October 7, 2014
By Diane Pineiro-Zucker, Daily Freeman
The executive director of the Ulster County SPCA is celebrating the end of what he described as “one of the most heart-wrenching animal cruelty cases in recent memory” in a recent post on the organization’s Facebook page.
Adam Saunders wrote Friday that the case involving an elderly Wawarsing woman and her daughter was “heart wrenching, not only for the sheer volume of animals, but for the human cost, a cost that frames a problem without any easy answers.”
In February, the Ulster County Society for the Prevention of Cruelty to Animals charged Helen Deschambeault, 86, and her daughter, Joan Radinoff, 61, with animal neglect after seizing 42 cats “out of a home saturated in fecal waste and urine, and mountains of human refuse,” Saunders wrote.
“The place was disgusting. Nobody should live there, people or animals,” Saunders said Tuesday.
The two woman faced similar charges in 2009.
Since the February seizure, Deschambeault and Radinoff had obtained another 12 cats, all of which were removed on Sept. 17, he said. The cats removed in September were in “OK shape” but all suffered from respiratory problems, “which was the result of living in that house,” according to Saunders.
Last week, the two women pleaded guilty to single counts of failure to provide sustenance and agreed to a conditional 12-month discharge under the condition that they will not live with or harbor any animals for one year, he said.
In response to a plea from the defendants that they were particularly fond of two of the cats, Wawarsing Judge Wayne Lonstein asked the SPCA to place the two cats in foster homes for one year, Saunders said. After 12 months, the SPCA will return the cats to Deschambeault and Radinoff “should they manage to clean the house up,” Saunders said.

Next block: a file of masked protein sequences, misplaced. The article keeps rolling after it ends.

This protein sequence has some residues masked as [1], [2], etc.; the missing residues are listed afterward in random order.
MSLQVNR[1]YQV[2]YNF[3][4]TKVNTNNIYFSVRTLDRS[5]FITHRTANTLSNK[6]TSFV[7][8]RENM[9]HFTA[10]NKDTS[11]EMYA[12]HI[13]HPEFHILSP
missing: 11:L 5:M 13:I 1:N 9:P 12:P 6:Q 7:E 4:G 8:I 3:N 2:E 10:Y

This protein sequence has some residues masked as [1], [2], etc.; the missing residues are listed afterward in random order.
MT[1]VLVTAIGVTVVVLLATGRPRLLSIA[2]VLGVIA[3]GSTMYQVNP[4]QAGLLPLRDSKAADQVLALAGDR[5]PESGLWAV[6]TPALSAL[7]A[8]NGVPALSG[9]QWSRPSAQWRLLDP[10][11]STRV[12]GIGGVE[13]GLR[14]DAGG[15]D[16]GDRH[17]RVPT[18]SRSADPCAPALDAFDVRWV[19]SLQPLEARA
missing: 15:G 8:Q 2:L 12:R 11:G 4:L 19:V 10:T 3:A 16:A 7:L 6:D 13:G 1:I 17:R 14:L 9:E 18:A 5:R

The SPCA will be allowed to visit the Wawarsing home twice in the next 12 months to determine if the women are in compliance with the judge’s order, Saunders said, adding that he doubted the pair would be able to remedy the situation sufficiently to allow for the return of the two remaining cats.
Another animal cruelty case was resolved on Sept. 23, when Richard Stumer of the town of Ulster pleaded guilty to one count of failure to provide sustenance.
Stumer was charged on July 17 with failure to provide sustenance to 22 cats at his home at 92 Vincent St.
In the Stumer case, Saunders said, all of the cats were surrendered and Stumer was granted a one year conditional discharge, with the SPCA conducting four visits to the home during that time. Stumer was ordered not to own or live with any cats for 12 months, Saunders said.
The court granted Stumer custody of a 15-year-old dog “with a lot of health issues” who was also seized in July, because he didn’t want the dog to die at the SPCA. He was allowed to keep it as long as he continues to provide treatment for the animal’s medical conditions and establishes a relationship with a veterinarian.
Stumer “agreed without hesitation” to the stipulation that, if he fails to care for the dog, he will be sent to the Ulster County Jail for 30 days, Saunders said.
Another animal cruelty case also had a somewhat happy ending this week after all but four of 25 horses seized in May from Constance Dirago of Plattekill were placed in new homes by a horse rescue group, Saunders said. The remaining horses are awaiting placement, he said.
Three of the 25 horses in Dirago’s care at the time of the seizure were returned to their original owners.